3.  Where's Waldo?
Economics being what they are, thought it isn't optimal, it's recognized that is not always possible to collect a full set of tissues or submit all of the tissues collected at necropsy for histologic review. In situations driven by limited resources, be they your time or your client's pocket-book, go for the gold - focus on collecting the obvious lesion (with adjacent normal for comparison) or location likely to be responsible for the clinical signs. This may include collection of small organs such as the thyroid, adrenal or pituitary gland or the brain or spinal cord, all tissues that can be somewhat challenging to collect for first timers but that become easier with a bit of practice. If the sample is a whisper of tissue, consider placing it in a small vial or in a tissue cassette. Call your friendly pathologist for pointers if you're feeling at all intimidated by the tissue or its size.

4.  How'd you get THAT in THERE?
In these times of "green" initiatives and a resurgence of recycling, re-purposing glass jars and containers for use as necropsy collection vessels seems one small but simple step towards a healthier planet. However, do keep in mind that fixed tissue samples don't come out of jars as easily as fresh tissues slither into them. A few tips to consider. Use jars that have wide mouths with screw top lids for ease of tissue removal and to prevent formalin evaporation during storage or leakage during transport. I'm sure there are many pathologist's out there that have had to figure out a safe and effective solution to removing a too big heart or inflexible limb from the too small opening of a glass ("guess I'll have to shatter it") or plastic ("gonna need the saw") jar. Also, as formalin has a penetration limit, trim tissues so they are not more than 0.5 cm thick and ensure 10:1, formalin to tissue volumetric ratio, which will ensure good samples for histology and will ease the transition from the storage container to the pathologist's trim table. The cost of formalin is inconsequential if skimping results in poorly fixed non-diagnostic tissue samples.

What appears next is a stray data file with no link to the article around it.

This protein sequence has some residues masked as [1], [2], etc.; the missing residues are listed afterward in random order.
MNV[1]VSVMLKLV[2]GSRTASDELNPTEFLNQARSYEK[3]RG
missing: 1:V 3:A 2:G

5.  A picture's worth 1000 words
Good quality photos are a tremendous resource and when in digital format, they are immediately ready for sharing. They form not only part of the medical record but can be used in the creation of image archives (e.g. reference, research), as illustrations of descriptions included in biopsy or necropsy reports and can be easily sent to colleagues and specialists for consultation. Photographs are also important supporting documents in legal cases or forensics investigations and whole body shots from multiple angles are recommended in cases of this nature. Photo-documentation of every abnormal finding (make sure to label them appropriately!) is the gold standard so the availability of a second set of hands will make taking lots of photos during a necropsy infinitely more feasible! As a reminder, animal identifiers (owner/animal name), date and an objective measuring device (rulers rather than surgical instruments or currency) should be included in all images. Once a necropsy is over, you won't get a second chance to re-do the photos. Try to take high quality images with minimal blood, good white balance, and proper composition.